“Perhaps the most important leadership component students will face during their second year will be the mentoring of the incoming class of Clark Scholars,” says Rowe, who also serves the School of Engineering as director of its Division of General Engineering and director of communications. “For many of these students, having a mentor to help navigate their undergraduate years will be critical. At the same time, they also must learn how to mentor others.”

With a broad academic and leadership foundation in place, during their third year Clark Scholars will begin to refine their professional interests and work with Vanderbilt’s Career Center to translate their skills into job prospects. This work will include résumé reviews and interview coaching. Students interested in pursuing graduate studies will be paired with the appropriate advisers. It’s also the year that Vanderbilt’s Clark Scholars get a chance to network with their counterparts at other schools through a planned Clark Scholars Summit.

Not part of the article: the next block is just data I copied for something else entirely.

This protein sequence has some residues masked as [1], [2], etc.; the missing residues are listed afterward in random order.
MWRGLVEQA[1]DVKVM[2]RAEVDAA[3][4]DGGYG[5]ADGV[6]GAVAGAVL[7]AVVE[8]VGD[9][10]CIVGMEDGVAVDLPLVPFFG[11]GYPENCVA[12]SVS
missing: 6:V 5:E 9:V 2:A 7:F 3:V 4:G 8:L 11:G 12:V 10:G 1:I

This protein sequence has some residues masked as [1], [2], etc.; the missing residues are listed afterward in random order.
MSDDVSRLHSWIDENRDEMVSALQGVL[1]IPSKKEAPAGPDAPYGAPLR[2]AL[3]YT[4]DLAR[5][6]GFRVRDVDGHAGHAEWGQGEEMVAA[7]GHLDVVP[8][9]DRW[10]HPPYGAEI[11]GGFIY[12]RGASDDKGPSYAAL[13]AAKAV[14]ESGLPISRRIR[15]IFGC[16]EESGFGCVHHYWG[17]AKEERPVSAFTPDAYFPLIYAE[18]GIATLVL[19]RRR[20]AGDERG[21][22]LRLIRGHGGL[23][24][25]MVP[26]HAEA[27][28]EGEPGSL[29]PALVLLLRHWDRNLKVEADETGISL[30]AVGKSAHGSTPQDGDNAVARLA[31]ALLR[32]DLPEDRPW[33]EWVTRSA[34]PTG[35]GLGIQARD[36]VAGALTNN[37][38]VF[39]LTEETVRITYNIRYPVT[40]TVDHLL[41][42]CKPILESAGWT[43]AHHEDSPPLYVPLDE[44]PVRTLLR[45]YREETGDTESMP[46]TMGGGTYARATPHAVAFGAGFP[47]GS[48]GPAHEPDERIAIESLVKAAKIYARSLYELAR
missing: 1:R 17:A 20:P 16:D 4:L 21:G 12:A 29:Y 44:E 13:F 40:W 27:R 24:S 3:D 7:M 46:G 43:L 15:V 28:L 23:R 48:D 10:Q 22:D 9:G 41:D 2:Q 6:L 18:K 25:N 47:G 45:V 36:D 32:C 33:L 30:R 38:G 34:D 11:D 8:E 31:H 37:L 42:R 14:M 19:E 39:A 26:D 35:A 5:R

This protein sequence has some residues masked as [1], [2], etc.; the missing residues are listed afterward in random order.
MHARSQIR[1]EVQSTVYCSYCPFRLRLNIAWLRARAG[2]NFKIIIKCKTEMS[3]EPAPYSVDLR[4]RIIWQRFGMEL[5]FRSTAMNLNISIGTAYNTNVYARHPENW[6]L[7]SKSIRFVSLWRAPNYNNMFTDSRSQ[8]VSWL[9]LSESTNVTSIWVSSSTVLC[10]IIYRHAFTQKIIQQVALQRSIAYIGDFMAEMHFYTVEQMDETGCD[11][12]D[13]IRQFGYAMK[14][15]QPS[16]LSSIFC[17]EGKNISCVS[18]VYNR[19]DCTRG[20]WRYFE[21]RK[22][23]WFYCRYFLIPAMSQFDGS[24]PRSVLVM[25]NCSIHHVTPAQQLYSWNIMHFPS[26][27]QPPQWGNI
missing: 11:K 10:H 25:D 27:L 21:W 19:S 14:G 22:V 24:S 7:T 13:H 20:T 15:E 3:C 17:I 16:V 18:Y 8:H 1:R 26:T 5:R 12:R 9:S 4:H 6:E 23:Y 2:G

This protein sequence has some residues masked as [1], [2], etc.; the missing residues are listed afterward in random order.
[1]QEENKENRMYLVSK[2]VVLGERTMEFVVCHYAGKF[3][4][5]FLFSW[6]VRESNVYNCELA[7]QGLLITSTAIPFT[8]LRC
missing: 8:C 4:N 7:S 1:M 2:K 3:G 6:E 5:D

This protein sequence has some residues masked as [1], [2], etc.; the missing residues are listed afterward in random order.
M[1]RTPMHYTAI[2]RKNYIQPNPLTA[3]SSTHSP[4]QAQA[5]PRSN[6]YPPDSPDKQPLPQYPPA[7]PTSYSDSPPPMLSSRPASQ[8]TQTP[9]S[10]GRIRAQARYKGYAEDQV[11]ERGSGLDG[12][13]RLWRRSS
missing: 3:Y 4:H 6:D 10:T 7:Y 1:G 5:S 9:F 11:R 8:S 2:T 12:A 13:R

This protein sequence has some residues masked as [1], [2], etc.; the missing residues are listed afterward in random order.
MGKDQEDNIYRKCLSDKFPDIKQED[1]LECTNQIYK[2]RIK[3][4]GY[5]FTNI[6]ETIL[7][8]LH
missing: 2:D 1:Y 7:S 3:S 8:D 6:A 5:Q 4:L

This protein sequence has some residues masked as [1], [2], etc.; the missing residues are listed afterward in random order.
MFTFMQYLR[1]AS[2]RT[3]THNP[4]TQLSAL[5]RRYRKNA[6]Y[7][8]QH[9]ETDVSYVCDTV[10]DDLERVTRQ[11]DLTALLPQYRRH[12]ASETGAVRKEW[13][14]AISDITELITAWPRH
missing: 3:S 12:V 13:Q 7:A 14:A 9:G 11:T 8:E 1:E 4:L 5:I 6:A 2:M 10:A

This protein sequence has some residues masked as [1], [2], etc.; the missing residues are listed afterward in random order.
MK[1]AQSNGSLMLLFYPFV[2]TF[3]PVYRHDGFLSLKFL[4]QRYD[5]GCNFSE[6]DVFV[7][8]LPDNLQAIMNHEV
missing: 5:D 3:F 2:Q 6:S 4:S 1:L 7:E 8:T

Meeting people who share similar interests already has made an impression on Jeremiah Woldabezgi, a Clark Scholar who intends to major in computer science. “Back home it felt like I was the only person with any interest in computer science,” he says. “At Vanderbilt, even my roommate is interested in it. I find like-minded individuals everywhere here.”

The final year of the Clark Scholars Program can be thought of as putting the finishing touches on launching a career. Students will be encouraged to take the Fundamentals of Engineering (FE) exam, generally the first step to becoming a fully licensed professional engineer, if it is relevant to their field of study or career plans. In addition, students will focus on their senior design projects and enroll in an accounting class. The School of Engineering will host a personal wealth management seminar—similar to a popular course for seniors that’s already offered—designed specifically for Clark Scholars.

While much of the Clark Scholars Program is focused on launching a professional career, Pastrick says it’s important that students not chase a glamorous job simply because it seems like the right thing to do.